When artworks are installed
in public places, many people see them everyday, but they
are more vulnerable to a variety of threats. Pigeon droppings
are a challenge for those committed to taking care of Luis
Jiménez' Alligator sculpture in El Paso.
curator, who is familiar with maintaining Jiménez'
sculptures in El Paso, shares her views about ways to take
care of a cast of the Southwest Pieta on the campus of Arizona
environment can be a major factor affecting the condition
of outdoor sculpture. The summer temperatures in Albuquerque
can be quite high. Yet in the winter the sculpture can be
topped with snow.
cast of the Southwest Pieta is installed at Arizona State
University in Tempe, Arizona, near Phoenix, in the Sonoran
Desert. Temperatures rise above 100 degrees most summer days
and also through much of the spring and fall.
the year the humidity in the Phoenix area is extremely low.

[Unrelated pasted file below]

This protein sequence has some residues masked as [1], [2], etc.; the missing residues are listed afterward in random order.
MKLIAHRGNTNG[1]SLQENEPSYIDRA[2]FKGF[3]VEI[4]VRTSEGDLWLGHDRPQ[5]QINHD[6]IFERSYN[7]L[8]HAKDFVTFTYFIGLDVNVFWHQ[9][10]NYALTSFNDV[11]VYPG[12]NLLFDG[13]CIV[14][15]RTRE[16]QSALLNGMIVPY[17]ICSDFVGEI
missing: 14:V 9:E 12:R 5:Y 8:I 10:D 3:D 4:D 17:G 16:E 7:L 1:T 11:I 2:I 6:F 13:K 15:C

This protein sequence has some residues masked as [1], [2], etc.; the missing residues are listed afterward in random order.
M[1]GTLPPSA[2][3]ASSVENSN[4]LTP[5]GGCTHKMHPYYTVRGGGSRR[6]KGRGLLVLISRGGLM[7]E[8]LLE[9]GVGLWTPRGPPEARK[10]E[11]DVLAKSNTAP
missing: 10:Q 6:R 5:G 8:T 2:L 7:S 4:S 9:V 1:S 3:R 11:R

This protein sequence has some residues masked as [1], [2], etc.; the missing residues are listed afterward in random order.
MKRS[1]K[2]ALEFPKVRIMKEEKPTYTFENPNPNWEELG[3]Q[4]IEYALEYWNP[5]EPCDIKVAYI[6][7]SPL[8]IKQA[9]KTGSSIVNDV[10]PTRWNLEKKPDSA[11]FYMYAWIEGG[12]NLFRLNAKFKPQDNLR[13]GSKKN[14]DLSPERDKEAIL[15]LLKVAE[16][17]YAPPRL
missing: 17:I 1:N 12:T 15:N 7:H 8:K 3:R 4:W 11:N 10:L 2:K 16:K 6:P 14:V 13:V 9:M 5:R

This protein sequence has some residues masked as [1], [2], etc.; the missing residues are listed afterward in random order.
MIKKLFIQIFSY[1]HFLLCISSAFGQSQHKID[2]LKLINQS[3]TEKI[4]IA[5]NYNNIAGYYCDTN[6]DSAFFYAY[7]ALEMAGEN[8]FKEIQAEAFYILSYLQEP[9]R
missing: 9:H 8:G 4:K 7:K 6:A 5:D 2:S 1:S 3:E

Tempe gets only about seven inches of rain a year. Although
it very seldom freezes, water can work its way into any tiny
crack in the surface of the sculpture.
Phoenix area (known locally as the Valley of the Sun) has
experienced tremendous growth in the last few decades. Along
with growth has come urban sprawl and many, many cars and
trucks. In spite of efforts to control air pollution, temperature
inversions can cause pollutants to collect in the Valley.
Such pollution is not only unhealthy for humans, it can damage
outdoor public art, such as the Southwest Pieta.
Both people and nature can threaten
treasures we care about.
to part 2